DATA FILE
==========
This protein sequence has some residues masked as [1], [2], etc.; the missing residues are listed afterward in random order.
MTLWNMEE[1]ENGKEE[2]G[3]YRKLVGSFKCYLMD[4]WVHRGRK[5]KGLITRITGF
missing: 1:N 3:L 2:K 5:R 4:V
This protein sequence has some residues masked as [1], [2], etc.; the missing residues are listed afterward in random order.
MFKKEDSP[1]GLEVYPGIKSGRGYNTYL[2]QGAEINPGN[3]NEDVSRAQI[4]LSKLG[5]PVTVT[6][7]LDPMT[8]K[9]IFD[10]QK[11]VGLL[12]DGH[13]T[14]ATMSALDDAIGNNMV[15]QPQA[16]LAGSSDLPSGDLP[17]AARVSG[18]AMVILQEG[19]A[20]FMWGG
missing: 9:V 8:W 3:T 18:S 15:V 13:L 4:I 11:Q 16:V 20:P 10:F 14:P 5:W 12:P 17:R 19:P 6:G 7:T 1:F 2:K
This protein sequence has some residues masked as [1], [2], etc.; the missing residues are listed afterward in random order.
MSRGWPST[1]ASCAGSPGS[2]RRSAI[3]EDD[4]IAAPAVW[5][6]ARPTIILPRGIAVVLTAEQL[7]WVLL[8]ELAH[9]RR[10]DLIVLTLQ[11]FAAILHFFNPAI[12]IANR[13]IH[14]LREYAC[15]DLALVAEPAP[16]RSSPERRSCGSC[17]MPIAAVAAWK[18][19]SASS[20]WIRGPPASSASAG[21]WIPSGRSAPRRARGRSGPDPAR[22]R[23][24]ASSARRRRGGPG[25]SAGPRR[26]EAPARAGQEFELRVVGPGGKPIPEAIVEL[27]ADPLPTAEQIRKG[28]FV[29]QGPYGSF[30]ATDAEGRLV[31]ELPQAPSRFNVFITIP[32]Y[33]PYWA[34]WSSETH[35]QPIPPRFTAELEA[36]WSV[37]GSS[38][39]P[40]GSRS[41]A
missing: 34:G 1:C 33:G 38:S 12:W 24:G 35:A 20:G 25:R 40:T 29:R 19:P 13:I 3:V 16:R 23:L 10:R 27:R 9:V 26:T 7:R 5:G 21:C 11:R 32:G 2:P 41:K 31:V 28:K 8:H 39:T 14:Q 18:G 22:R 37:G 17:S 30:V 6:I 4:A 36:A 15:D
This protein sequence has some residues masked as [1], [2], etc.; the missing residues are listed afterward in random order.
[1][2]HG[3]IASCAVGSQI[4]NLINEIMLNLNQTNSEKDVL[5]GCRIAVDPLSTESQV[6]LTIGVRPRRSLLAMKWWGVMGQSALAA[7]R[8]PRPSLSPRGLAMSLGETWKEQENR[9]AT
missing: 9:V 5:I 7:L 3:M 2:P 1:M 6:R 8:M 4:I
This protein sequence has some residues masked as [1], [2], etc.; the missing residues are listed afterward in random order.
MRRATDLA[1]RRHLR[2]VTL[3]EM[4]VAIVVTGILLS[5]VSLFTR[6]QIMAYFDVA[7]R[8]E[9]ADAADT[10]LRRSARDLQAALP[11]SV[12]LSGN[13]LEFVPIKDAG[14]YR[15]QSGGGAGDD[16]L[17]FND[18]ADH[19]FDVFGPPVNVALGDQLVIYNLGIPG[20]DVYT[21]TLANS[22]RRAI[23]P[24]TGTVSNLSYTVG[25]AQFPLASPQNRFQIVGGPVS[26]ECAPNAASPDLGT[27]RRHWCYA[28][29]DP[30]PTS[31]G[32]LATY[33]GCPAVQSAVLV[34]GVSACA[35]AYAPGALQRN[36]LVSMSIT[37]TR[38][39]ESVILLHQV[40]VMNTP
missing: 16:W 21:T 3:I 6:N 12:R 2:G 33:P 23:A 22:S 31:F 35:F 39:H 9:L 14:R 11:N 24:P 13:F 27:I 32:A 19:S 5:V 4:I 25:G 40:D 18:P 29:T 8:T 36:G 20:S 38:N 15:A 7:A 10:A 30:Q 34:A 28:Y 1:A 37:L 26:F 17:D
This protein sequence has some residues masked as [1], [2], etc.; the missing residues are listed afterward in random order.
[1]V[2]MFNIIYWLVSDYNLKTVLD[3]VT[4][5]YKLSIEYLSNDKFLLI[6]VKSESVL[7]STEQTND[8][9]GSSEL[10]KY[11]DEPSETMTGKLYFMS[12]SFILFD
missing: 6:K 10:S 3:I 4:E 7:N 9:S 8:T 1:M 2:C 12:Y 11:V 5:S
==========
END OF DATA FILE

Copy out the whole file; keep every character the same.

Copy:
This protein sequence has some residues masked as [1], [2], etc.; the missing residues are listed afterward in random order.
MTLWNMEE[1]ENGKEE[2]G[3]YRKLVGSFKCYLMD[4]WVHRGRK[5]KGLITRITGF
missing: 1:N 3:L 2:K 5:R 4:V
This protein sequence has some residues masked as [1], [2], etc.; the missing residues are listed afterward in random order.
MFKKEDSP[1]GLEVYPGIKSGRGYNTYL[2]QGAEINPGN[3]NEDVSRAQI[4]LSKLG[5]PVTVT[6][7]LDPMT[8]K[9]IFD[10]QK[11]VGLL[12]DGH[13]T[14]ATMSALDDAIGNNMV[15]QPQA[16]LAGSSDLPSGDLP[17]AARVSG[18]AMVILQEG[19]A[20]FMWGG
missing: 9:V 8:W 3:T 18:S 15:V 13:L 4:I 11:Q 16:V 20:P 10:F 14:P 5:W 12:P 17:R 19:P 6:G 7:T 1:F 2:K
This protein sequence has some residues masked as [1], [2], etc.; the missing residues are listed afterward in random order.
MSRGWPST[1]ASCAGSPGS[2]RRSAI[3]EDD[4]IAAPAVW[5][6]ARPTIILPRGIAVVLTAEQL[7]WVLL[8]ELAH[9]RR[10]DLIVLTLQ[11]FAAILHFFNPAI[12]IANR[13]IH[14]LREYAC[15]DLALVAEPAP[16]RSSPERRSCGSC[17]MPIAAVAAWK[18][19]SASS[20]WIRGPPASSASAG[21]WIPSGRSAPRRARGRSGPDPAR[22]R[23][24]ASSARRRRGGPG[25]SAGPRR[26]EAPARAGQEFELRVVGPGGKPIPEAIVEL[27]ADPLPTAEQIRKG[28]FV[29]QGPYGSF[30]ATDAEGRLV[31]ELPQAPSRFNVFITIP[32]Y[33]PYWA[34]WSSETH[35]QPIPPRFTAELEA[36]WSV[37]GSS[38][39]P[40]GSRS[41]A
missing: 34:G 1:C 33:G 38:S 12:W 24:G 35:A 20:G 25:R 40:T 29:R 19:P 13:I 3:V 16:R 23:L 10:R 27:R 9:V 26:T 7:R 5:G 21:C 11:R 32:G 2:P 41:K 31:V 28:K 8:H 39:T 14:Q 18:G 22:R 37:G 17:S 30:V 6:I 4:A 36:A 15:D
This protein sequence has some residues masked as [1], [2], etc.; the missing residues are listed afterward in random order.
[1][2]HG[3]IASCAVGSQI[4]NLINEIMLNLNQTNSEKDVL[5]GCRIAVDPLSTESQV[6]LTIGVRPRRSLLAMKWWGVMGQSALAA[7]R[8]PRPSLSPRGLAMSLGETWKEQENR[9]AT
missing: 9:V 5:I 7:L 3:M 2:P 1:M 6:R 8:M 4:I
This protein sequence has some residues masked as [1], [2], etc.; the missing residues are listed afterward in random order.
MRRATDLA[1]RRHLR[2]VTL[3]EM[4]VAIVVTGILLS[5]VSLFTR[6]QIMAYFDVA[7]R[8]E[9]ADAADT[10]LRRSARDLQAALP[11]SV[12]LSGN[13]LEFVPIKDAG[14]YR[15]QSGGGAGDD[16]L[17]FND[18]ADH[19]FDVFGPPVNVALGDQLVIYNLGIPG[20]DVYT[21]TLANS[22]RRAI[23]P[24]TGTVSNLSYTVG[25]AQFPLASPQNRFQIVGGPVS[26]ECAPNAASPDLGT[27]RRHWCYA[28][29]DP[30]PTS[31]G[32]LATY[33]GCPAVQSAVLV[34]GVSACA[35]AYAPGALQRN[36]LVSMSIT[37]TR[38][39]ESVILLHQV[40]VMNTP
missing: 16:W 21:T 3:I 6:N 12:R 2:G 33:P 23:A 22:S 31:F 35:F 39:H 9:L 14:R 11:N 24:P 13:F 27:I 32:A 19:S 5:V 4:I 25:G 40:D 18:P 29:T 8:T 36:G 20:S 38:N 15:A 7:A 10:A 30:Q 34:A 28:Y 1:A 37:L 26:F 17:D
This protein sequence has some residues masked as [1], [2], etc.; the missing residues are listed afterward in random order.
[1]V[2]MFNIIYWLVSDYNLKTVLD[3]VT[4][5]YKLSIEYLSNDKFLLI[6]VKSESVL[7]STEQTND[8][9]GSSEL[10]KY[11]DEPSETMTGKLYFMS[12]SFILFD
missing: 6:K 10:S 3:I 4:E 7:N 9:S 8:T 1:M 2:C 12:Y 11:V 5:S